One of the most exciting things that have gained a lot of traction in recent times is the concept of DAO or “Decentralized Autonomous Organization.” The idea is to create an internet-native business that’s collectively owned and managed by its members. There is no CEO controlling the flow of the business, no CMO, no CFO, no centralized board of directors. Instead, the business logic and execution are baked into the smart contracts to ensure streamlined deployment.
Hypothetical examples of DAOs:
- Charity: Anyone can become a member and anyone can donate. The group decides how to spend donations.
- Freelance Network: Network of contractors who pool together their funds for freelance-related tools.
- Ventures and grants: A decentralized hedge fund where members can pool in their funds and vote on different proposals.
How Are DAOs Different?
The DAOs execute certain rules that are recorded on the smart contract and kept on the blockchain. A smart contract can be thought of as an automated agreement between two or more parties. Due to the transparent nature of the blockchain, it is impossible to change the code governing the smart contract without the entire network getting to know. This is what makes DAO more flexible and robust than typical organizations.
- DAOs are a democratized organization wherein each member needs to vote for any changes that have to be implemented. DAO uses community-based governance instead of an executive-based one.
- DAOs are global and completely transparent.
Why Hierarchical Organizations Aren’t Good Enough
A hierarchical and vertical organizational structure is a common way to organize a business. The idea is simple – every person within the organization (except the one at the top) is subordinate to another single individual or entity. Thus, those with the most power are at the top of the chart. At the same time, those with the least power would appear at the bottom. However, due to its inherent structure, it has several shortcomings when compared to DAOs.
|Structure||Flat and democratized||Hierarchical|
|Voting||Every single change in the system requires voting by the members.||Whether a system requires voting or not depends on the structure and the rules defined by the system.|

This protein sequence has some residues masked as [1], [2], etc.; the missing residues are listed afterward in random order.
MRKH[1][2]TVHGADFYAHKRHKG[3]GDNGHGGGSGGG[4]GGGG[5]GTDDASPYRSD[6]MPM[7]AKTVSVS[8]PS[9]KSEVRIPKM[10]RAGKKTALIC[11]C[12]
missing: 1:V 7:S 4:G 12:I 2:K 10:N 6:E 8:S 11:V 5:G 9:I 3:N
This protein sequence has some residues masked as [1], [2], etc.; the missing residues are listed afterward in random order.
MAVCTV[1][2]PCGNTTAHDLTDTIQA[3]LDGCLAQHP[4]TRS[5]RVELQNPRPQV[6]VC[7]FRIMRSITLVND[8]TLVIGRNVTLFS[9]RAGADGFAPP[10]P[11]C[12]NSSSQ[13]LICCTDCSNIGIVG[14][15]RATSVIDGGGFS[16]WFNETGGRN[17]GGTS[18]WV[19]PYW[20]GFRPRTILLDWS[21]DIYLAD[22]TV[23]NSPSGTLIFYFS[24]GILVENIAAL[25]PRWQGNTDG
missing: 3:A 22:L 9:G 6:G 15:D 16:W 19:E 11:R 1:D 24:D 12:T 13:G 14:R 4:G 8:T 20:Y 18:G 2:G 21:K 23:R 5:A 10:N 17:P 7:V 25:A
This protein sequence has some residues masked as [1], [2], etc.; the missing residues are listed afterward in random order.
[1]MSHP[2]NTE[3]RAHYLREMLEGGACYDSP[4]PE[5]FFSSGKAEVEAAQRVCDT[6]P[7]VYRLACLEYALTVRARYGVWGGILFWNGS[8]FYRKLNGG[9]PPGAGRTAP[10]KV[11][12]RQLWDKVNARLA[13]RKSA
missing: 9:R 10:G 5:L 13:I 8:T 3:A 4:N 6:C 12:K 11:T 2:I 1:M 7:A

|Intermediary||Votes are tallied and the outcome implemented without a trusted intermediary.||If the voting is allowed, they need to be tallied by an intermediary.|
|Automation||Governance-related issues are handled automatically in a decentralized manner.||Requires human and centralized handling. Hence they are vulnerable to manipulation.|
|Visibility||Fully public and transparent.||Private and mostly opaque.|
Membership Models In DAO
So, how exactly does a DAO membership model work? This is pretty important since becoming a member is key to a DAO’s operational model.
Alright, so there are two membership models:
Most of the protocols have a governance token that can be traded in various centralized and decentralized exchanges. One can either earn these tokens via participating in a consensus algorithm or providing liquidity. As the name suggests, owning these tokens gives you access to voting rights within the protocol. More tokens you hold, the more your voting power. An example of this is MakerDAO and its governance tokens – MKR. Anyone can participate in MakerDAO governance by buying the MKR tokens.
Compared to token-based DAOs, share-based DAOs are more permissioned. Potential members must submit a proposal to join the DAO. The proposal accompanies a tribute in the form of tokens or some work. A participant’s share represents their direct voting power. They may exit any time with a proportionate share of the treasury. MolochDAO – a protocol responsible for funding Ethereum-based projects – is an example of a share-based DAO. You can’t buy governance tokens in the open market to gain access to the DAO. To join it, you need the necessary expertise and capital to help support potential projects.
Learning From The Mistakes – The DAO Hack